The World Economic Forum provides a platform for engaging the World’s top leaders on critical issues that shape the global economy each year. The goal is to improve the state of the world by encouraging collaboration that facilitates sharing of insights and innovations on navigating the future. This year, it is being held in Davos-Klosters, Switzerland, from January 17-20, 2017.
In today's session, a conversation with the Nigerian Vice-President, Yemi Osinbajo gave an insight into the various efforts made by the Nigerian government to drive inclusive growth in Africa’s largest economy. Among the issues addressed by him include: the state of the Nigerian economy, efforts made to address foreign exchange ("FOREX") supply, the power sector, and agriculture. Details of these issues are highlighted below:
On the state of the Nigerian economy in a world striving for inclusive growth
According to him, the current goal is getting Nigeria out of recession. He indicated that a Nigerian EconomicRecovery and Growth Plan ( ERGP is a 4 year medium term plan) had been developed to address the recession and create the path to sustainable growth. The most important aspects of the plan he highlighted were: attaining macroeconomic stability, diversification of the Nigerian economy, and implementing a robust social investment scheme (which addresses the issue of inclusion). He explained that the social investment scheme involved developing capacity in very young people. An instance he gave was the N-Power Scheme which involved engaging and employing 500,000 young graduates as primary school teachers, public health officials, and farm workers. He stated that the most important aspect of the N-Power Scheme was the training of persons drafted into the scheme in a wide variety of areas such as technology, writing codes, agriculture, entrepreneurship, and critical thinking. This was to ensure improved capacity development.
On assuring investors that the economic recovery and growth plan would lead to macro-economic stability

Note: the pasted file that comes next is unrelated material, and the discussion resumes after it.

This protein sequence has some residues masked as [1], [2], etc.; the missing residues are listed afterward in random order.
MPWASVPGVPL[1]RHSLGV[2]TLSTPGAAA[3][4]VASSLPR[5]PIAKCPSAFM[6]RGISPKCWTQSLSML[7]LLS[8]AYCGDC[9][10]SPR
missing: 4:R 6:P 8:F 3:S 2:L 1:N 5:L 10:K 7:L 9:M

Yemi Osinbajo confirmed that the implementation of the plan would achieve macro-economic stability. He however noted that the current problems, such as FOREX availability, were not structural. According to him, this was a supply issue linked to decreased oil production due to the insurgency in the Niger Delta. He stated that once the insurgency problem was resolved, oil production would increase which would bring more dollars into the market. This would in turn facilitate importation of goods
On short term solutions to the FOREX problem (which is a concern for foreign investors)
He stated that the solution to the problem was increasing dollar supply and implementing the foreign exchange policy to allow more dollars come into the economy. According to him increasing the dollar supply would require an increase in oil production which currently constitutes 94% of FOREX earnings, and ensure a robust foreign exchange market. He indicated that investors in the oil and gas, and cement industries didn’t pose much of a challenge because they sourced their own dollars. The problem he identified was with manufacturers who imported 80% or more of raw materials. According to him, this problem can be addressed by local investment which the government is trying to direct attention to. He stated that current investments of ₦50 billion were being channeled into export processing zones this year to enable investors invest locally utilizing local resources.
On specific time the gap between the official and parallel market (currently at 60%) will close